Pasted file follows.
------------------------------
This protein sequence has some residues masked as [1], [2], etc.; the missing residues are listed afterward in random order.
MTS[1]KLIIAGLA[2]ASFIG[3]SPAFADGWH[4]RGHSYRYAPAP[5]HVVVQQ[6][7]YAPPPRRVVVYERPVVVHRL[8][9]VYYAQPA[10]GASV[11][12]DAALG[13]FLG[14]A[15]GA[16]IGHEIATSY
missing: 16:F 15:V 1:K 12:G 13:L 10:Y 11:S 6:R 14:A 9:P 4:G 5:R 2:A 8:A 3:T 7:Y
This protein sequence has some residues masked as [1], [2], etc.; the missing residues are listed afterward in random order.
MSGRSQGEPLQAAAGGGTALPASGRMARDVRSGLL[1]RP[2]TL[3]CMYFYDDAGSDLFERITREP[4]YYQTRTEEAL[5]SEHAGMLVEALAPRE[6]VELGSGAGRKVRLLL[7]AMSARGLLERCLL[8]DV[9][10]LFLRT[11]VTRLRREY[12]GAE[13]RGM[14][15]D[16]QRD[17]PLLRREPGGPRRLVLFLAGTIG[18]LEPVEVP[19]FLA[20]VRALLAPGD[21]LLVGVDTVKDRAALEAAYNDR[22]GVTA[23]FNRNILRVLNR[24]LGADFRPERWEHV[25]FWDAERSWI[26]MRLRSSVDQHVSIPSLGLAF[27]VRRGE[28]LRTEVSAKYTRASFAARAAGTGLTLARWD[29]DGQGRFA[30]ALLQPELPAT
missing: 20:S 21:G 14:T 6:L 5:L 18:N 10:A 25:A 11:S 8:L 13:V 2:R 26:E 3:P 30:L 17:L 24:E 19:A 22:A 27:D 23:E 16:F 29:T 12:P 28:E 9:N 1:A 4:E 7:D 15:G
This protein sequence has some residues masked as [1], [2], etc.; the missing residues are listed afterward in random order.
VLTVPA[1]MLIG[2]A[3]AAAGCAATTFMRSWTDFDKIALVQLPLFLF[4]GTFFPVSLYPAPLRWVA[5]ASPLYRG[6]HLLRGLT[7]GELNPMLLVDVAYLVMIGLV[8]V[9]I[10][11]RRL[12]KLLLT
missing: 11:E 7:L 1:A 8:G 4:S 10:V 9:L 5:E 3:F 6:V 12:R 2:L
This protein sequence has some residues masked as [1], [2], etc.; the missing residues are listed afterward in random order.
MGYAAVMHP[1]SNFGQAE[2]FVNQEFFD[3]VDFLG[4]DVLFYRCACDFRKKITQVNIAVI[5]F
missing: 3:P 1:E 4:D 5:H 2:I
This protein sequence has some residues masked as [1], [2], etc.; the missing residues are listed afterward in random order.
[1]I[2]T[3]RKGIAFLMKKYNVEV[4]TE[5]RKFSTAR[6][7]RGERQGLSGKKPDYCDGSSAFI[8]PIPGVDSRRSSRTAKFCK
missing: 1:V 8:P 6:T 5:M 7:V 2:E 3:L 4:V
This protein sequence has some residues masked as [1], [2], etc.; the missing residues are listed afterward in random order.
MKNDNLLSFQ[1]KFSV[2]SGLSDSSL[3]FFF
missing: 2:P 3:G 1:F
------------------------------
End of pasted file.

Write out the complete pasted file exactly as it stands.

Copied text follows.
This protein sequence has some residues masked as [1], [2], etc.; the missing residues are listed afterward in random order.
MTS[1]KLIIAGLA[2]ASFIG[3]SPAFADGWH[4]RGHSYRYAPAP[5]HVVVQQ[6][7]YAPPPRRVVVYERPVVVHRL[8][9]VYYAQPA[10]GASV[11][12]DAALG[13]FLG[14]A[15]GA[16]IGHEIATSY
missing: 16:F 15:V 1:K 12:G 13:L 10:Y 11:S 6:R 14:A 9:P 4:G 5:R 2:A 8:A 3:T 7:Y
This protein sequence has some residues masked as [1], [2], etc.; the missing residues are listed afterward in random order.
MSGRSQGEPLQAAAGGGTALPASGRMARDVRSGLL[1]RP[2]TL[3]CMYFYDDAGSDLFERITREP[4]YYQTRTEEAL[5]SEHAGMLVEALAPRE[6]VELGSGAGRKVRLLL[7]AMSARGLLERCLL[8]DV[9][10]LFLRT[11]VTRLRREY[12]GAE[13]RGM[14][15]D[16]QRD[17]PLLRREPGGPRRLVLFLAGTIG[18]LEPVEVP[19]FLA[20]VRALLAPGD[21]LLVGVDTVKDRAALEAAYNDR[22]GVTA[23]FNRNILRVLNR[24]LGADFRPERWEHV[25]FWDAERSWI[26]MRLRSSVDQHVSIPSLGLAF[27]VRRGE[28]LRTEVSAKYTRASFAARAAGTGLTLARWD[29]DGQGRFA[30]ALLQPELPAT
missing: 20:S 21:G 14:T 6:L 5:L 18:N 10:A 25:A 11:S 8:L 13:V 2:R 26:E 3:P 30:L 17:L 24:E 19:A 22:A 27:D 23:E 16:F 29:T 12:P 28:E 9:N 1:A 4:E 7:D 15:G
This protein sequence has some residues masked as [1], [2], etc.; the missing residues are listed afterward in random order.
VLTVPA[1]MLIG[2]A[3]AAAGCAATTFMRSWTDFDKIALVQLPLFLF[4]GTFFPVSLYPAPLRWVA[5]ASPLYRG[6]HLLRGLT[7]GELNPMLLVDVAYLVMIGLV[8]V[9]I[10][11]RRL[12]KLLLT
missing: 11:E 7:L 1:A 8:G 4:S 10:V 9:L 5:E 3:F 6:V 12:R 2:L
This protein sequence has some residues masked as [1], [2], etc.; the missing residues are listed afterward in random order.
MGYAAVMHP[1]SNFGQAE[2]FVNQEFFD[3]VDFLG[4]DVLFYRCACDFRKKITQVNIAVI[5]F
missing: 3:P 1:E 4:D 5:H 2:I
This protein sequence has some residues masked as [1], [2], etc.; the missing residues are listed afterward in random order.
[1]I[2]T[3]RKGIAFLMKKYNVEV[4]TE[5]RKFSTAR[6][7]RGERQGLSGKKPDYCDGSSAFI[8]PIPGVDSRRSSRTAKFCK
missing: 1:V 8:P 6:T 5:M 7:V 2:E 3:L 4:V
This protein sequence has some residues masked as [1], [2], etc.; the missing residues are listed afterward in random order.
MKNDNLLSFQ[1]KFSV[2]SGLSDSSL[3]FFF
missing: 2:P 3:G 1:F